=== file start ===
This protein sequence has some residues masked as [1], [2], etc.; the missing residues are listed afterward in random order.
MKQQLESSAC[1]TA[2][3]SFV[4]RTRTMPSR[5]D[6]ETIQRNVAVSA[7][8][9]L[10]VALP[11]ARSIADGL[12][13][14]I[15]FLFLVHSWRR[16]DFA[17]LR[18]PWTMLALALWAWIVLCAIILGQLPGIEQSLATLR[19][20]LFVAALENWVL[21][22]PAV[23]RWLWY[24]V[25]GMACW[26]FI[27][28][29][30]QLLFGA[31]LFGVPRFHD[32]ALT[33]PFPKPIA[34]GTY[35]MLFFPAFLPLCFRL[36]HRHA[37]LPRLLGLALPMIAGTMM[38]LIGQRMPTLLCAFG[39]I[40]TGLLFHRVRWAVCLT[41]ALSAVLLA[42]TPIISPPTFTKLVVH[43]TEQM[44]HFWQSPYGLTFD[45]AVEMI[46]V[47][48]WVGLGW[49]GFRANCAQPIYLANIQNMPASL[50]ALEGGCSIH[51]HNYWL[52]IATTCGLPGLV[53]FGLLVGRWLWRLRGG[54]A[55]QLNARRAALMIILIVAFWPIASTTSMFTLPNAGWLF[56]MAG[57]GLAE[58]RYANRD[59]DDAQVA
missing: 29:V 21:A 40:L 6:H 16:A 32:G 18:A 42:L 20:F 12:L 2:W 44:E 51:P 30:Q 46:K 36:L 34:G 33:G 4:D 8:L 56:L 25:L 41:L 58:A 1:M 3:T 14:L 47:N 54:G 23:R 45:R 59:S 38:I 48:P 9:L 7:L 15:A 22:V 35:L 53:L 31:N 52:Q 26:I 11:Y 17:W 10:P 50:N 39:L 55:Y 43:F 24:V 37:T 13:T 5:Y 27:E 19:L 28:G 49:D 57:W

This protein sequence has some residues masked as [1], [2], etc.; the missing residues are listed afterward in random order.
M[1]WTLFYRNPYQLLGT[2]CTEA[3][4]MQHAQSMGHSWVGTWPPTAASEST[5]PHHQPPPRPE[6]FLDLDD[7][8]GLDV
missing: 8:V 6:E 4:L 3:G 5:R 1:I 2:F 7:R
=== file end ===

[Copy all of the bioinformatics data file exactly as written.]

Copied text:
This protein sequence has some residues masked as [1], [2], etc.; the missing residues are listed afterward in random order.
MKQQLESSAC[1]TA[2][3]SFV[4]RTRTMPSR[5]D[6]ETIQRNVAVSA[7][8][9]L[10]VALP[11]ARSIADGL[12][13][14]I[15]FLFLVHSWRR[16]DFA[17]LR[18]PWTMLALALWAWIVLCAIILGQLPGIEQSLATLR[19][20]LFVAALENWVL[21][22]PAV[23]RWLWY[24]V[25]GMACW[26]FI[27][28][29][30]QLLFGA[31]LFGVPRFHD[32]ALT[33]PFPKPIA[34]GTY[35]MLFFPAFLPLCFRL[36]HRHA[37]LPRLLGLALPMIAGTMM[38]LIGQRMPTLLCAFG[39]I[40]TGLLFHRVRWAVCLT[41]ALSAVLLA[42]TPIISPPTFTKLVVH[43]TEQM[44]HFWQSPYGLTFD[45]AVEMI[46]V[47][48]WVGLGW[49]GFRANCAQPIYLANIQNMPASL[50]ALEGGCSIH[51]HNYWL[52]IATTCGLPGLV[53]FGLLVGRWLWRLRGG[54]A[55]QLNARRAALMIILIVAFWPIASTTSMFTLPNAGWLF[56]MAG[57]GLAE[58]RYANRD[59]DDAQVA
missing: 29:V 21:A 40:L 6:H 16:A 32:G 18:A 42:L 20:F 12:L 2:W 44:E 51:P 30:Q 46:K 36:L 34:G 33:G 4:D 8:L 56:L 25:L 41:L 58:A 1:M 3:T 14:L 47:N 54:G 23:R 45:R 59:S 38:I 48:P 9:L 7:L 15:A 22:V 35:L 53:L 31:N 52:Q 26:I 11:Y 17:W 10:P 50:N 39:L 55:Y 43:F 24:V 37:T 13:T 5:Y 27:E 19:L 28:G 49:D 57:W

This protein sequence has some residues masked as [1], [2], etc.; the missing residues are listed afterward in random order.
M[1]WTLFYRNPYQLLGT[2]CTEA[3][4]MQHAQSMGHSWVGTWPPTAASEST[5]PHHQPPPRPE[6]FLDLDD[7][8]GLDV
missing: 8:V 6:E 4:L 3:G 5:R 1:I 2:F 7:R